The Entirely Preventable Death of Stephen "tWitch" Boss
Suicide often takes even someone's loved ones by surprise because they had no idea they were struggling. Here's how you can help your strong, happy loved ones stay with you.
Every time a new celebrity takes their own life, we all react with shock - and then just go right on living our lives. After all, what can we do? Suicide is a very individual act and therefore, it gives us the sense that it is unavoidable and unpreventable. For most of history, religion has treated suicide as a “sin” - as if the person who takes their own life should somehow be punished for the grief of the loved ones they leave behind. A belief that many religious denominations still cling to. After all, it’s far easier to blame a person who is already gone than look in the mirror.
We tell family members and loved ones that there was nothing they could do because how could anyone know? Most often, the people that need to “tap out” are often the ones that seem the happiest and most well-adjusted. How are we supposed to know someone is in that much pain when they look so happy? And in one sense, this is true. It’s hard to know specifically and individually who is going to finally reach rock bottom on which specific day and completely lose the will to live. After all, just one day earlier, tWitch left this joyful video on TikTok.
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How are we to know that someone capable of spreading that much joy and love and light was living in that much agony? We should know because the darker the times we are in, the harder it is for the light-bringers to spread their light and we are living in very dark times indeed. Just take a look at social media or the news headlines. There are so many mass shootings now the national news can’t even report them all. Unless one happens in your local area, you’re unlikely to even hear about it. Social media has become just one giant hate fest, divided neatly in two, with the right and the left both screaming that the other side is the problem.
I spent five years working for a television production company. When I started, it was a fairly small company that largely produced content for Animal Planet, Oxygen and HGTV, which was not yet the powerhouse it is today. At that time, there were plenty of people working there with multi-colored hair and a few with missing teeth. Then it went corporate. Almost overnight, I watched the top earners take over and people with colored hair and gapped teeth get replaced by people wearing business suits.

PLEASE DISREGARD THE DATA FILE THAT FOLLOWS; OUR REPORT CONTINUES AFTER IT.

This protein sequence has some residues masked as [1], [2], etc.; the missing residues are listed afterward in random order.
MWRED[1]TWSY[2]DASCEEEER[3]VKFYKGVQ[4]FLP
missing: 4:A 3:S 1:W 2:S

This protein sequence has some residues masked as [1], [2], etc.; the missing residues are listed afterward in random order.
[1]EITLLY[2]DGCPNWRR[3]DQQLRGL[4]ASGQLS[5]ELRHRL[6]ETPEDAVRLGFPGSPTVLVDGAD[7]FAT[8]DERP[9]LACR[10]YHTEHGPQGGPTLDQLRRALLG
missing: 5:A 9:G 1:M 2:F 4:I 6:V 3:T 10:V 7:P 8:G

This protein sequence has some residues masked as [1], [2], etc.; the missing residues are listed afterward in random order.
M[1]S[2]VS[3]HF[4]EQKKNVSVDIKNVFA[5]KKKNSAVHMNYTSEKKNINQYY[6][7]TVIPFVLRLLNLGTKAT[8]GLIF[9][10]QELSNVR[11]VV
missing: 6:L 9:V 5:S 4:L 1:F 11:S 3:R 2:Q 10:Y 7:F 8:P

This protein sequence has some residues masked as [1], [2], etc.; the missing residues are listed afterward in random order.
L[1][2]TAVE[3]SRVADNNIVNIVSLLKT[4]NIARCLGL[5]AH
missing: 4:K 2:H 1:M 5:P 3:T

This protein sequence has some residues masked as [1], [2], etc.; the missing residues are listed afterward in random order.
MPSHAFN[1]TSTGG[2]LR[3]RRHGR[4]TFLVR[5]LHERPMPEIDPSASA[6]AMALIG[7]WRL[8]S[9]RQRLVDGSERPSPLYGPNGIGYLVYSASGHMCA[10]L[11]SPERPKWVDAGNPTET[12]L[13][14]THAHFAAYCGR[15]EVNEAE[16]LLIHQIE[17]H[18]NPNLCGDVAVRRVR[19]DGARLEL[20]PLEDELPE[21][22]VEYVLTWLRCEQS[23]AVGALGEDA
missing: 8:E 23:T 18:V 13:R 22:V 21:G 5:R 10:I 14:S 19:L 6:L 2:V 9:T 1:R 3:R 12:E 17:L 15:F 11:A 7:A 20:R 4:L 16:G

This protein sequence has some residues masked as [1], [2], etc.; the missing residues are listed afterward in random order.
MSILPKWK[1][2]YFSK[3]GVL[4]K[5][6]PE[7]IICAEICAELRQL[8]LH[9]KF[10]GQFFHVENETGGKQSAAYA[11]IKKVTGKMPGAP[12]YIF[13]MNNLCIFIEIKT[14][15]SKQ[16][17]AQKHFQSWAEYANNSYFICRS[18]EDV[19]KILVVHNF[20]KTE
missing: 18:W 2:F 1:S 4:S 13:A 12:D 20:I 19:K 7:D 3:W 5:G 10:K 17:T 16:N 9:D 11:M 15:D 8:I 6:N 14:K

We started having giant corporate meetings where bigwigs from HGTV and Scripps Network came out to give talks with charts and graphs showing how their corporate partnership with Home Depot was really taking off. And that’s when I put it all together. We think that the ad is the 30-second spot in the middle of the show, but it turns out the show is the commercial and the commercial just tells you where you can get everything you see in the show. Television really exists for one reason and one reason only: to make you miserable so you will buy something.
That’s why they pack the shows with perfect models wearing the latest outfits and hair styles - even if they are supposed to be NYC police detectives. “Medical dramas” are really just 40-minute commercials for the medical industrial complex. When I started to get a glimpse of the giant machine, I knew I couldn’t be a part of it anymore. I still have many friends that work in the industry and I bear them no ill will, but I could not be part of it any longer. I saw what it did to people.
The “entertainment industry” just chews people up and spits them out. You have worth and value as long as you are producing even greater worth and value for someone else. In a world that is obsessed with image, people are doing absolutely grotesque things to themselves in the name of “beauty” and even worse - relevance. It’s not even exclusive just to women any longer. Men today are almost as likely to struggle with eating disorders and body image issues as women. There is a reason most relatively healthy people in Hollywood live on small urban farms, or get out of LA entirely. They have discovered that connection to earth and to nature keeps them grounded, which is literally critical to their very survival.
Performers are creatives and creatives are almost always empaths, or people that feel the pain of the world. It’s what makes us great artists, writers, musicians, dancers and actors. Most people go through life with blinders on. It’s how they exist and survive. Creatives are people that choose to live their lives without blinders. We choose to see truth so we can communicate that truth to those that choose to wear blinders, but it comes at a cost.
People that choose to wear blinders are more than willing to be entertained, but they don’t want their blinders lifted. Many people choose to entertain because it opens the door to also slip in a painful truth now and then. If a person is entertaining enough, people may be willing to receive that truth as long as it isn’t too painful. Telling too much truth can come at a high cost, however, so many performers choose to simply stick to entertainment and keep truth to themselves. That too comes at a high personal cost, however, because you cannot unsee what you have chosen to see.
There is an extreme cost to absorbing the pain of the world. Some people, like Maya Angelou or Chris Rock, found ways of allowing that pain to move through them. Others did not. People like tWitch and Robin Williams learned to make their way through life making other people happy, but never got the help they needed to understand that they too were worthy of being happy.